There’s no work like government work. Look what dropped out of the tree: the guide to the consultants’ gravy train 2012 to 2016. This is just NSW privatisations mind you. The mind boggles at how much taxpayer money has been crisped on other consultants, and in all states.
Unlike the feds, who at least have the decency to disclose their gargantuan consultant fees clearly on the Austender website, finding how much the states flung to the cuff-linked buccaneers of consultancy is not easy, often impossible in fact.
The document of which we speak, a spreadsheet, boasts the anodyne title: NSW Treasury Consultant Expenditure on Key Projects 2011-12 to 2015-16.
Here are a few of the rippers. The “Disability and Customer Care Services Transfer”, read flogging of the state rights to care for disabled people, and an $830 million property portfolio, demonstrates EY suffers no disability when it comes to fee-charging. It picked up $5.5 million, then a further $4.5 million, while mining investment bankers Ironstone Capital Advisory raked in $3.9 million and $3.2 million. That deal is ongoing.
The biggie was the sale of the NSW electricity transmission and distribution assets, some of which went off to the Cayman Islands. This one is dubbed “Electricity Generation Assets Project”.
Goldman Sachs, which can’t even file a proper set of financial statements in this country, got $4.6 million for financial advice, KPMG $4.4 million for tax and accounting advice and Baker & McKenzie $5.9 million for lawyering.
Then there was another $3.3 million for Goldman in the next year, and another $3.1 million for KPMG, Baker & McKenzie $6 million, $4 million more for Goldman, plus another $2 million for Goldman. EY was in for $7.5 million in 2015 then another eye-watering $17 million for tax advice and accounting while Allens didn’t miss out with its $6 million and a further $14 million for paper shuffling. Oh, and UBS won $14 million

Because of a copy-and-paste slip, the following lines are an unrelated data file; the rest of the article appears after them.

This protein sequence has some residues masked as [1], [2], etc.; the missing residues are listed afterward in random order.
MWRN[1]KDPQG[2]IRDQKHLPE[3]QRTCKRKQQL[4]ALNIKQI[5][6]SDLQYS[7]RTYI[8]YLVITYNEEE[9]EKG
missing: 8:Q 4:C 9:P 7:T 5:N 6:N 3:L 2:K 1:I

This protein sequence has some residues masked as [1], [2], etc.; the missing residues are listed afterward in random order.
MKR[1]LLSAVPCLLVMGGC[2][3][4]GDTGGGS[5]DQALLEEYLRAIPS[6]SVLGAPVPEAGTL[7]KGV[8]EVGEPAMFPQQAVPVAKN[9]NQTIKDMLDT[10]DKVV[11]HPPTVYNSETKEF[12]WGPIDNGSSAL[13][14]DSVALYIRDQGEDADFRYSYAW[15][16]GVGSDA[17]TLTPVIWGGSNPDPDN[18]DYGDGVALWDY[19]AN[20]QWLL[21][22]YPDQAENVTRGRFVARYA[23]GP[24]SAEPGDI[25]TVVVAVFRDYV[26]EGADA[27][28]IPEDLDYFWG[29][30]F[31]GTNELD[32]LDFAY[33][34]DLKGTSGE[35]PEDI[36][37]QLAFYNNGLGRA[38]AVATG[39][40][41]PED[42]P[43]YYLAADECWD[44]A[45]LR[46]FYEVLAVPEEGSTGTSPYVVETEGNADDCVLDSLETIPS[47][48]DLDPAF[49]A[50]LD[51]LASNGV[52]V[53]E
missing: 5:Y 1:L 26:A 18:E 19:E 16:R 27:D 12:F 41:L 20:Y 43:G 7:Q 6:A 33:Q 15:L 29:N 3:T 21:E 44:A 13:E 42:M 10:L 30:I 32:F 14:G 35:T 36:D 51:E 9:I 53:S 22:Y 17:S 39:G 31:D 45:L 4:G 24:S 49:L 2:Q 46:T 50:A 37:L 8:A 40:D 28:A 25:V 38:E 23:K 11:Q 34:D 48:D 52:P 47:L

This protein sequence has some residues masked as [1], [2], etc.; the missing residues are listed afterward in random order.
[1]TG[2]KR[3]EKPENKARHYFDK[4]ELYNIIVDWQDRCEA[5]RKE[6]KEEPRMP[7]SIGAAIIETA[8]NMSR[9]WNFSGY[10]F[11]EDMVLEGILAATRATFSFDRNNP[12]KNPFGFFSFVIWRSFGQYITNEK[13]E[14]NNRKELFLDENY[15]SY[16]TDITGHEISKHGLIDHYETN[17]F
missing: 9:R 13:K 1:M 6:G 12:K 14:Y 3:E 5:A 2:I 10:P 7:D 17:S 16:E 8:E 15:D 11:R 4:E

Privatisation of the ports was a beauty too with the $4.3 billion sale of Port Botany and Port Kembla reaping Morgan Stanley a cool $15 million as financial advisor. PwC picked up $13.4 million and Minters $11.3 million.
The sale of Newcastle Port saw Morgan Stanley get another $7.8 million, PwC $5.3 million and Minters $5.8 million.
Millions also went to PR firms Kreab & Gavin Anderson and Newgate for “issues management and communications” on the deals, which means keeping them out of the media as much as possible, which they did.
These were but the first class passengers on the NSW privatisation gravy train. There were 110 consultant fees all up on this spreadsheet, to those advice-givers noted above, and to many others. Let’s hope the money is well spent … the money from the privatisations that is.
Michael West established michaelwest.com.au to focus on journalism of high public interest, particularly the rising power of corporations over democracy. Formerly a journalist and editor at Fairfax newspapers and a columnist at News Corp, West was appointed Adjunct Associate Professor at the University of Sydney’s School of Social and Political Sciences.